Yankee Wine & Spirits has been under new ownership for seven months and already much has changed. The Newtown, Connecticut-based business now sports a more-inviting interior, plus an expanded focus on craft beer and digital platforms. This is the vision-turned-reality of new owner Chris Ciskey (picture above, center).
Ciskey had worked at the store for eight years, including four as manager, before buying out the prior owners in September.
“It’s a business I love,” he says. “It was a natural move. I actually met my wife here when we were both employees, so I have a lot of history here.”
With so much invested in Yankee Wine & Spirits, Ciskey wasted little time after taking over before implementing upgrades. He immediately began a significant overhaul of the store’s physical and digital presences.
His changes also included a new name. The store had been known as Yankee Discount Wine & Spirits. Removal of one word erased any doubt that this location catered to today’s consumer of premium craft alcohol. “We’re not a discount store,” Ciskey says.
Bring on the Beer
Yankee’s new owner always specialized in craft beer. Ciskey first gained deep interest in the category after a 2002 trip to Cooperstown, New York, and the nearby Ommegang craft brewery. When he took over at Yankee Wine & Spirits, he prioritized improving the craft beer selection.
“It’s easily doubled now,” he explains, “though the space has stayed the same. We’ve just maximized it.” Sure enough, the shelves of the craft beer aisle are packed tight.
Customers who walk into the store are greeted by the mix-six display. It’s a newer program that has found success. “Today’s beer drinker has tasting ADD,” Ciskey says. “They want to try new stuff without committing to a 4- or 6-pack.”
Most stores by now offer mix-six options. Some retailers allow customers to pick singles for these out of any available 6-packs, but Yankee doesn’t. It makes for an “inventory nightmare,” Ciskey says, as there will be 6-packs missing a single — becoming 5-packs — throughout the beer section.
“And we’re big on aesthetics here,” he adds.
The store is also big on IPAs and local breweries, both of which are top sellers. Ciskey believes that the country’s ongoing IPA craze is particularly strong in New England. He has had trouble keeping certain regional breweries in stock, like New York’s newly opened SingleCut. “It’s flying off the shelves,” Ciskey reports.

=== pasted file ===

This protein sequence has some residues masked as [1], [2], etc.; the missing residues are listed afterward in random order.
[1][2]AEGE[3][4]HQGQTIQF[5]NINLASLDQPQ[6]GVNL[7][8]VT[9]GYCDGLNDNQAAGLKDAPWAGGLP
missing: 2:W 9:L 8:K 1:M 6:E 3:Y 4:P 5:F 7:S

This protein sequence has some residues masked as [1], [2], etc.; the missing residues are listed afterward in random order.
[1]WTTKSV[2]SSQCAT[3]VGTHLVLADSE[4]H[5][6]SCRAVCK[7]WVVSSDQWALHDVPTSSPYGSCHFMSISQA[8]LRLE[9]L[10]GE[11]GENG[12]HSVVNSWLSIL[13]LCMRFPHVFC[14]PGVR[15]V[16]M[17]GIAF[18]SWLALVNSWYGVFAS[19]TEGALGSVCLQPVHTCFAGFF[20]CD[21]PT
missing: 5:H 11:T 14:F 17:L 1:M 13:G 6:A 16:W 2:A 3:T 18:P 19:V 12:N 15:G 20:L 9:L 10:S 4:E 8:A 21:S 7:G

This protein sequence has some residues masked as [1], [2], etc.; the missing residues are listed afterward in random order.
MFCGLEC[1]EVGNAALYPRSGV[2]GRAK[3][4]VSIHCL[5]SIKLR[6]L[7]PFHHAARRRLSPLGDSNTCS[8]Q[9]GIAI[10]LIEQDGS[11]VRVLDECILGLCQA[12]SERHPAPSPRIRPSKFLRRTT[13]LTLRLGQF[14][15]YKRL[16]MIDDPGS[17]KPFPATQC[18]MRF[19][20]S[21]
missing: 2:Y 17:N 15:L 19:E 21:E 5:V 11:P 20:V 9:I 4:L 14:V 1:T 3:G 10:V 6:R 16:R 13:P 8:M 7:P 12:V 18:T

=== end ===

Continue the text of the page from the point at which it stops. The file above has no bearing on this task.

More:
On the opposite end of the sales spectrum, bombers have fallen out of favor among customers. Although certain popular bottles still sell well, like the Stone Brewing Enjoy By series, overall “bombers are dying,” Ciskey says.
Rather than a 22-ounce bomber, customers and brewers alike prefer their premium beers in 4-packs. “It’s now all about the 16-ounce bottle,” Ciskey explains. A walk down his beer aisle tells all: bombers from years past still sit on the shelves.
Focusing on premium brews creates another dilemma faced by Yankee Wine & Spirits and all beer retailers: how to handle the hardest-to-find products — like Sip of Sunshine, Heady Topper, G-Bot or Kentucky Bourbon Stout — that come in limited quantities despite great demand.
Yankee Wine & Spirits gives all customers equal opportunity. When a case of highly sought-after beer arrives, the store will post notice onto its social media pages. This gives every follower a fair chance at purchase — in limited amounts, of course — before supply runs out (and it promotes the store’s social presence).
Bigger or Brighter?
Yankee Wine & Spirits looked a lot different one year ago. The store had dark-colored walls, carpeting and outdated tiles in the beer section. After Ciskey took over in September, he immediately went to work brightening the interior.
Before the month was out, he and his team had repainted the walls, turning what had been a dark store into a brighter experience for shoppers. Then in October, up came the carpet and tiles, and down went a wood-paneling vinyl floor.
Ciskey and his team worked in 14-hour shifts to get everything done as quickly as possible. They kept one half of the store open while the other half was undergoing renovations. The extra efforts paid off – the makeover took just four days. And during that time, Yankee Wine & Spirits was closed for only seven hours of business.
“We did everything we could to accommodate our customers as best we could,” Ciskey recalls.
The overhaul included a reorganized layout. Racks were backed off from the front of the store, which opened up space and made the area more efficient. This has already paid dividends, as Ciskey has begun using the space for monthly wine classes. And a table in the front space offers grab-and-go alcohol baskets and packs for customers who need a quick gift.
Between the expanded open space in the front and the brighter look overall, “everyone thinks it’s gotten bigger in here,” Ciskey says. “It’s made a real big difference. People have asked us if we expanded.”